Iran’s biggest economic problem is the growing production slump at its factories and workshops. For both workers and the business elite, Iran’s domestic industrial troubles are far more pressing — and generating far more public anxiety — than international sanctions.
The biggest danger for Iran in 2011 is the combination of higher unemployment and inflation produced by government inaction, unintended consequences of subsidy reform, and dwindling foreign capital caused by banking sanctions. The issue has been described as rokood-tavarom, or “stagflation,” by Iran’s leading financial newspaper Donya-ye Eqtesad.
To stimulate the economy, Iran’s Central Bank devalued the international exchange rate of its currency by 11 percent on June 8 — a sharp reversal after years of propping up the rial. The exchange rate fell abruptly to 11,750 rials to the dollar. The bank’s action is intended to help Iran’s large industrial sector increase non-oil exports to its neighbors. The devaluation makes Iranian exports of cement, copper, petrochemical and agricultural products cheaper for other countries.
Yet the Central Bank’s move may in fact only compound problems for Iranian businesses. Iran’s industrial sector also needs to import machinery and raw materials, so decreasing the rial’s value may “hurt the economy and the nation’s industry” as imported goods become more expensive, noted parliamentarian Hamid Reza Fooladgar.
The government’s failure to support industry after reforms in energy subsidies last year is a central cause of the slump. For the general population, the regime promised 45 dollars per person monthly to offset increased prices of basic goods, fuel, and utilities. But the government of President Mahmoud Ahmadinejad did little to aid industries. It promised the Chamber of Commerce, Industries, and Mines to make loans and credits available to alleviate increased costs, but it offered no cash. It also banned business from increasing prices for a long list of household goods to prevent inflation. So, Iranian industries were squeezed on both sides: The government provided no tangible aid as industrial costs soared, but companies were barred from raising prices to cover those costs.
Under these conditions, Iran faces a looming crisis in an already ailing industrial sector. The irony is that subsidy reforms were designed to rejuvenate the economy. Instead, public concern is growing about just maintaining modest levels of employment and business activity, especially in provinces outside of Tehran. In June, the Food Industries Syndicate Chief in wealthy Fars province complained, “Our capable private sector is not afraid of quality or price competition. But the targeted subsidies law, which was supposed to help the private sector achieve quality and price competitiveness, has instead been spent on helping the consumers.” He essentially implied that the government is more worried about its citizenry than its industry.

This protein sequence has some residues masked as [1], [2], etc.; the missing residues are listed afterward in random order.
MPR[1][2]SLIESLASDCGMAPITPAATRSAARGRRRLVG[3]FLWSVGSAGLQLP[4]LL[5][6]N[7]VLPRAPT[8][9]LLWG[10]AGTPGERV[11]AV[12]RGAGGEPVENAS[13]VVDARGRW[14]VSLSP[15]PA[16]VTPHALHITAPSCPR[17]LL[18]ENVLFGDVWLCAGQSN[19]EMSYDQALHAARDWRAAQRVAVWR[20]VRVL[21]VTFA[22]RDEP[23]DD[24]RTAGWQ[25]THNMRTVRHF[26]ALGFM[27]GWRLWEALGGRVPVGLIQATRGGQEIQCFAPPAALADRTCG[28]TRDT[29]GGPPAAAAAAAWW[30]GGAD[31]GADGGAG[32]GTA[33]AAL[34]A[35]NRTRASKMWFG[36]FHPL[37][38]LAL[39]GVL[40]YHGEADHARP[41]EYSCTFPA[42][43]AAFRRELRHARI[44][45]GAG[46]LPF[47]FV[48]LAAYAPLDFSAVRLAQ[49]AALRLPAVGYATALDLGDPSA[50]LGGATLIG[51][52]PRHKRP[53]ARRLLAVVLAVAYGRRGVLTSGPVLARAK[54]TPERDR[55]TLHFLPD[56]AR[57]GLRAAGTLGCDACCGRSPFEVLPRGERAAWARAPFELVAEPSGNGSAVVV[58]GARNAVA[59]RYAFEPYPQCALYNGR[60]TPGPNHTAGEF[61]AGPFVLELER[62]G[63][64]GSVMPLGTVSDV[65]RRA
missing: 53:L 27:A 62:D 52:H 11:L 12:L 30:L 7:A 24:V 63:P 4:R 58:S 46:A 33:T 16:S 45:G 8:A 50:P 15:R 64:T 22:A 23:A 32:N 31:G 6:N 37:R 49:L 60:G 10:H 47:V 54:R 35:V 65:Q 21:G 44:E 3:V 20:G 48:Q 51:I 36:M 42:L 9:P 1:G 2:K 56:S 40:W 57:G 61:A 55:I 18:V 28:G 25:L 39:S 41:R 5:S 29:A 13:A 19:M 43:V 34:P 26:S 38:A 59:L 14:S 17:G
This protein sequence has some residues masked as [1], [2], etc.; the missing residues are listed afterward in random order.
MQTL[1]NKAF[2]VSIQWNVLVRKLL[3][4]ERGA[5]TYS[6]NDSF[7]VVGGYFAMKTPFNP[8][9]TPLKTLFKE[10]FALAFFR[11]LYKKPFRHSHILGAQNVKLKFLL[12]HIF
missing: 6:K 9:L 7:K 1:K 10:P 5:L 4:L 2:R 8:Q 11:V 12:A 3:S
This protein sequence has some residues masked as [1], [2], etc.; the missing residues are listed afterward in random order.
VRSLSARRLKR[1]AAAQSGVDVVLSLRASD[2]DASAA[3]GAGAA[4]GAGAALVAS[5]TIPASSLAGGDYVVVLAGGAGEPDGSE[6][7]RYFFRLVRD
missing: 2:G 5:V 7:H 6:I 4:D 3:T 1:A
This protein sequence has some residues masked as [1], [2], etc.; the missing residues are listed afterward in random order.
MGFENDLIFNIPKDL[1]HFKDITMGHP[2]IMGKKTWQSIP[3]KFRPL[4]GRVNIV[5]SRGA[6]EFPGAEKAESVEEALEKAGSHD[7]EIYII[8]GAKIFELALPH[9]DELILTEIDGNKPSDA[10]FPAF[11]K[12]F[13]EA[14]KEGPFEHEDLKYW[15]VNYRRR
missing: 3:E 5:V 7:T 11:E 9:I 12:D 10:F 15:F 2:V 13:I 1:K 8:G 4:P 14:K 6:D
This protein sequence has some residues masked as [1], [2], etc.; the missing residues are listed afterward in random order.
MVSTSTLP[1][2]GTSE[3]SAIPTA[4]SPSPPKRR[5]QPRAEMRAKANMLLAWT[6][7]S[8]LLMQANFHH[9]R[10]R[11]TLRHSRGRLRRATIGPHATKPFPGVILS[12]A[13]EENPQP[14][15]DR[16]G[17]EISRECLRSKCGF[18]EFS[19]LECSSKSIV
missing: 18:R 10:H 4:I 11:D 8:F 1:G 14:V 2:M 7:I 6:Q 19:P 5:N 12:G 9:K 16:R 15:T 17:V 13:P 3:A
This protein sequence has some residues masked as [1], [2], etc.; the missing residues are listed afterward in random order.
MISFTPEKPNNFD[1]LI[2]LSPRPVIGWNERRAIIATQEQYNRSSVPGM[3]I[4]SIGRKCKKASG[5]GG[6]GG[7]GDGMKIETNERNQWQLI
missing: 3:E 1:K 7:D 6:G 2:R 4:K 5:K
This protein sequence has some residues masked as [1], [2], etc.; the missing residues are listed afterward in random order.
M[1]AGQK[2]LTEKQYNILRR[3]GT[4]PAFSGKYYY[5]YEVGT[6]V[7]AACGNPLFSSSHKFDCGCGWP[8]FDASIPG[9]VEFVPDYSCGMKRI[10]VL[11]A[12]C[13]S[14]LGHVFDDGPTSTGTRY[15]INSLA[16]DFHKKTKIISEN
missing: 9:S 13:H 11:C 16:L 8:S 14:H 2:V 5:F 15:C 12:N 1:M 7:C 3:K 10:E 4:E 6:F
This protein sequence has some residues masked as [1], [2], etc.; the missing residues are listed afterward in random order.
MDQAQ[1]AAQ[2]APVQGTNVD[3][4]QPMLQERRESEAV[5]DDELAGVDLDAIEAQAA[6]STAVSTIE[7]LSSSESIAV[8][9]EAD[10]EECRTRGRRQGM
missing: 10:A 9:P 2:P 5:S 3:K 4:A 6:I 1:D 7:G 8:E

But if industries continue to stagnate, unemployment is likely to increase, as businesses cut costs by laying off more employees, forego paying overdue wages and pensions to workers, and close down production lines. In an interview, a government official in Tehran explained, “I’ve visited industrial zones near the capital and some are now producing at 40 percent capacity because of cost increases for business after the subsidy reforms.”
In a recent assessment, the International Monetary Fund warned that Iran’s main challenge will be “restructuring of enterprises through the adoption of more energy-efficient technologies, and the broader reorientation of the economy towards less energy-intensive products and services, and production technologies.” Yet even as other emerging economies — such as Brazil, India, and China — are successfully retooling industries for a competitive global market, Iran’s approach is decidedly hands-off. Officials are not dealing with basic questions, including what industries will be viable without subsidies.
Sanctions by the United States and Europe — targeted at Iranian government banks, the Revolutionary Guards, and large official institutions — are also now trickling down to small entrepreneurs and industrial workers by further raising the costs of doing business. As a result, Iran is less able to compete with other developing economies in international markets. Despite a vow to help Iranian businesses upgrade infrastructure to become more energy-efficient, the government seems unaware or unsure of how to confront the growing challenges.
Kevan Harris is a Ph.D. Candidate in the Department of Sociology at Johns Hopkins University. Read his blog The Thirsty Fish at <www.kevanharris.com>. This article was first published in a blog sponsored by The Iran Primer on 21 June 2011; it is reproduced here for non-profit educational purposes. Cf. Jayati Ghosh, “Michal Kalecki and the Economics of Development” (Pioneers in Development Economics: Great Economists on Development, ed. Jomo K.S, Zed Books, 2005); C.P. Chandrasekhar, “Indian IT: Privileged, Protected and Pampered” (MacroScan, 31 August 2011); Kevin P. Gallagher, “China and the Future of Latin American Industrialization” (Frederick S. Pardee Center for the Study of the Longer-Range Future Issues in Brief, No. 18, October 2010); Jayati Ghosh, “The Cash Option” (Frontline 28.5, 26 February-11 March 2011); Paulo Kliass, “Lula’s Political Economy: Crisis and Continuity” (NACLA 44.2, March/April 2011); Aaron Ansell, “Brazil’s Social Safety Net Under Lula” (NACLA 44.2, March/April 2011); Jayati Ghosh, “India: The Growth-Discrimination Nexus” (MacroScan, 13 April 2011); Keith Bradsher, “China’s Utilities Cut Energy Production, Defying Beijing” (New York Times, 24 May 2011); Du Juan, “Power Plant Losses Continue to Add Up” (China Daily, 22 June 2011).